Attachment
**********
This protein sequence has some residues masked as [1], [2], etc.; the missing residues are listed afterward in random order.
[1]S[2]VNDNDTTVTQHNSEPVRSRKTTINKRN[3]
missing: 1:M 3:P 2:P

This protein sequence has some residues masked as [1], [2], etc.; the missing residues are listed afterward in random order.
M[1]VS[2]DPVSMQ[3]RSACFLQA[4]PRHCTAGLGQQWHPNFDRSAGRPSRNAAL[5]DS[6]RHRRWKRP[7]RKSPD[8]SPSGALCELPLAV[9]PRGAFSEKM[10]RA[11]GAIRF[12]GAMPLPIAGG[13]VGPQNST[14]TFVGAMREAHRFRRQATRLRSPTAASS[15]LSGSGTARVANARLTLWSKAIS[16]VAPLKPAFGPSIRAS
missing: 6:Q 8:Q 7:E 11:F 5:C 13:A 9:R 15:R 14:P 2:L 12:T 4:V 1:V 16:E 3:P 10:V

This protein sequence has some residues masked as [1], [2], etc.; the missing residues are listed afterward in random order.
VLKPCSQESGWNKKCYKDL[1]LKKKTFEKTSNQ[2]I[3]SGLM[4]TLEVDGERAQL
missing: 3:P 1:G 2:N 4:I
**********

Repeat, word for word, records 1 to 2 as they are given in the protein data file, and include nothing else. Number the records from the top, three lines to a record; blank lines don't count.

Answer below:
This protein sequence has some residues masked as [1], [2], etc.; the missing residues are listed afterward in random order.
[1]S[2]VNDNDTTVTQHNSEPVRSRKTTINKRN[3]
missing: 1:M 3:P 2:P

This protein sequence has some residues masked as [1], [2], etc.; the missing residues are listed afterward in random order.
M[1]VS[2]DPVSMQ[3]RSACFLQA[4]PRHCTAGLGQQWHPNFDRSAGRPSRNAAL[5]DS[6]RHRRWKRP[7]RKSPD[8]SPSGALCELPLAV[9]PRGAFSEKM[10]RA[11]GAIRF[12]GAMPLPIAGG[13]VGPQNST[14]TFVGAMREAHRFRRQATRLRSPTAASS[15]LSGSGTARVANARLTLWSKAIS[16]VAPLKPAFGPSIRAS
missing: 6:Q 8:Q 7:E 11:F 5:C 13:A 9:R 15:R 14:P 2:L 12:T 4:V 1:V 16:E 3:P 10:V